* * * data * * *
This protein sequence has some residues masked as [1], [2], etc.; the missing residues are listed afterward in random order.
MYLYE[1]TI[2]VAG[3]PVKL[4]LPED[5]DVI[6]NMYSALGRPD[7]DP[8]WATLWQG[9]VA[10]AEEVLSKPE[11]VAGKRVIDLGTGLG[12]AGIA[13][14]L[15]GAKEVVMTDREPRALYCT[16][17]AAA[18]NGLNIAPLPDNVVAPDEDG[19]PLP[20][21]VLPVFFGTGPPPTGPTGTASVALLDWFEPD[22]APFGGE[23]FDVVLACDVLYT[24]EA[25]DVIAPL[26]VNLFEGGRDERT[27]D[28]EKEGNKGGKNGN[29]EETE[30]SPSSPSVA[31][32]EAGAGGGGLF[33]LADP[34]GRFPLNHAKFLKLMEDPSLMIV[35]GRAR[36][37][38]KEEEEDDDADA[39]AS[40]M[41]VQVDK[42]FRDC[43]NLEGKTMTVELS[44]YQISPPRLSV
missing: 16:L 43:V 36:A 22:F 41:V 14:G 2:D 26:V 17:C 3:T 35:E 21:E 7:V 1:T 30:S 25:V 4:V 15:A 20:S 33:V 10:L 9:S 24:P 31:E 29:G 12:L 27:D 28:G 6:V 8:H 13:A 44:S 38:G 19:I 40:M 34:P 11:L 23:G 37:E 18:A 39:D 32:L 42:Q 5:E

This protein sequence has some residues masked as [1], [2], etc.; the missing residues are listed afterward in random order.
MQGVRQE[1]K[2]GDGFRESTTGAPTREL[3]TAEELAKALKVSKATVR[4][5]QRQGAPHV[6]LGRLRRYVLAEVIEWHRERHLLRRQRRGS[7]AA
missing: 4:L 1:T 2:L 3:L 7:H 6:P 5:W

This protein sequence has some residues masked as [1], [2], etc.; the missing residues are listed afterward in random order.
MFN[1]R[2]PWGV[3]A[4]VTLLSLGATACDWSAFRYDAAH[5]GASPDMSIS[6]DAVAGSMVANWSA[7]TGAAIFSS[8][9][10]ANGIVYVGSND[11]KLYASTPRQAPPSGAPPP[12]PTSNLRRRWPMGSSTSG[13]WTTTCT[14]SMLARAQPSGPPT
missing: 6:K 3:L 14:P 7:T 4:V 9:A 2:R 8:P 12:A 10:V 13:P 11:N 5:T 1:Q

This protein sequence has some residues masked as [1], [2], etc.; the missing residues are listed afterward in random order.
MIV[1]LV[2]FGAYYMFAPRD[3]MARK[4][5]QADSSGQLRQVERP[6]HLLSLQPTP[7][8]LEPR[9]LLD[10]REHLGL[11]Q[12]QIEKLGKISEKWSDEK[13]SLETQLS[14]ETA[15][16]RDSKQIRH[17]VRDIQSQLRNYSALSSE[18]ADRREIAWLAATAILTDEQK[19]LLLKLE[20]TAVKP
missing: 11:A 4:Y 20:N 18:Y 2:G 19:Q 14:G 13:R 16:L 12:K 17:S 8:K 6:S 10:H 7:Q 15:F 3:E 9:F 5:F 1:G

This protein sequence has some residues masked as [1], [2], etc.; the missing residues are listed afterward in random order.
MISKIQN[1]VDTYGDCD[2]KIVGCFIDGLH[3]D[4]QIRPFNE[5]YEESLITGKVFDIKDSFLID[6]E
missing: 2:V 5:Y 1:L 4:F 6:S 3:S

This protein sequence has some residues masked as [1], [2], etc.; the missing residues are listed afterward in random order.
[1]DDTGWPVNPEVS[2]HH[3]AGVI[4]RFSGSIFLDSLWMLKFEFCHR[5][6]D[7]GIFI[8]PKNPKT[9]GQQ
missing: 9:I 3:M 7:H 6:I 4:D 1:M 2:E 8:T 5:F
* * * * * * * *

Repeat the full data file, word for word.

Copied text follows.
This protein sequence has some residues masked as [1], [2], etc.; the missing residues are listed afterward in random order.
MYLYE[1]TI[2]VAG[3]PVKL[4]LPED[5]DVI[6]NMYSALGRPD[7]DP[8]WATLWQG[9]VA[10]AEEVLSKPE[11]VAGKRVIDLGTGLG[12]AGIA[13][14]L[15]GAKEVVMTDREPRALYCT[16][17]AAA[18]NGLNIAPLPDNVVAPDEDG[19]PLP[20][21]VLPVFFGTGPPPTGPTGTASVALLDWFEPD[22]APFGGE[23]FDVVLACDVLYT[24]EA[25]DVIAPL[26]VNLFEGGRDERT[27]D[28]EKEGNKGGKNGN[29]EETE[30]SPSSPSVA[31][32]EAGAGGGGLF[33]LADP[34]GRFPLNHAKFLKLMEDPSLMIV[35]GRAR[36][37][38]KEEEEDDDADA[39]AS[40]M[41]VQVDK[42]FRDC[43]NLEGKTMTVELS[44]YQISPPRLSV
missing: 16:L 43:V 36:A 22:F 41:V 14:G 2:D 26:V 17:C 3:T 35:E 21:E 7:V 1:T 30:S 25:V 4:V 15:A 20:S 33:V 10:L 9:S 24:P 31:E 29:G 12:L 27:D 28:G 6:V 8:H 13:A 44:S 38:G 19:I 40:M 34:P 11:L 23:G 37:E 18:A 39:D 32:L 42:Q 5:E

This protein sequence has some residues masked as [1], [2], etc.; the missing residues are listed afterward in random order.
MQGVRQE[1]K[2]GDGFRESTTGAPTREL[3]TAEELAKALKVSKATVR[4][5]QRQGAPHV[6]LGRLRRYVLAEVIEWHRERHLLRRQRRGS[7]AA
missing: 4:L 1:T 2:L 3:L 7:H 6:P 5:W

This protein sequence has some residues masked as [1], [2], etc.; the missing residues are listed afterward in random order.
MFN[1]R[2]PWGV[3]A[4]VTLLSLGATACDWSAFRYDAAH[5]GASPDMSIS[6]DAVAGSMVANWSA[7]TGAAIFSS[8][9][10]ANGIVYVGSND[11]KLYASTPRQAPPSGAPPP[12]PTSNLRRRWPMGSSTSG[13]WTTTCT[14]SMLARAQPSGPPT
missing: 6:K 3:L 14:P 7:T 4:V 9:A 2:R 8:P 12:A 10:V 13:P 11:N 5:T 1:Q

This protein sequence has some residues masked as [1], [2], etc.; the missing residues are listed afterward in random order.
MIV[1]LV[2]FGAYYMFAPRD[3]MARK[4][5]QADSSGQLRQVERP[6]HLLSLQPTP[7][8]LEPR[9]LLD[10]REHLGL[11]Q[12]QIEKLGKISEKWSDEK[13]SLETQLS[14]ETA[15][16]RDSKQIRH[17]VRDIQSQLRNYSALSSE[18]ADRREIAWLAATAILTDEQK[19]LLLKLE[20]TAVKP
missing: 11:A 4:Y 20:N 18:Y 2:G 19:Q 14:G 13:R 16:L 12:K 17:S 8:K 6:S 10:H 7:Q 15:F 3:E 9:F 5:F 1:G

This protein sequence has some residues masked as [1], [2], etc.; the missing residues are listed afterward in random order.
MISKIQN[1]VDTYGDCD[2]KIVGCFIDGLH[3]D[4]QIRPFNE[5]YEESLITGKVFDIKDSFLID[6]E
missing: 2:V 5:Y 1:L 4:F 6:S 3:S

This protein sequence has some residues masked as [1], [2], etc.; the missing residues are listed afterward in random order.
[1]DDTGWPVNPEVS[2]HH[3]AGVI[4]RFSGSIFLDSLWMLKFEFCHR[5][6]D[7]GIFI[8]PKNPKT[9]GQQ
missing: 9:I 3:M 7:H 6:I 4:D 1:M 2:E 8:T 5:F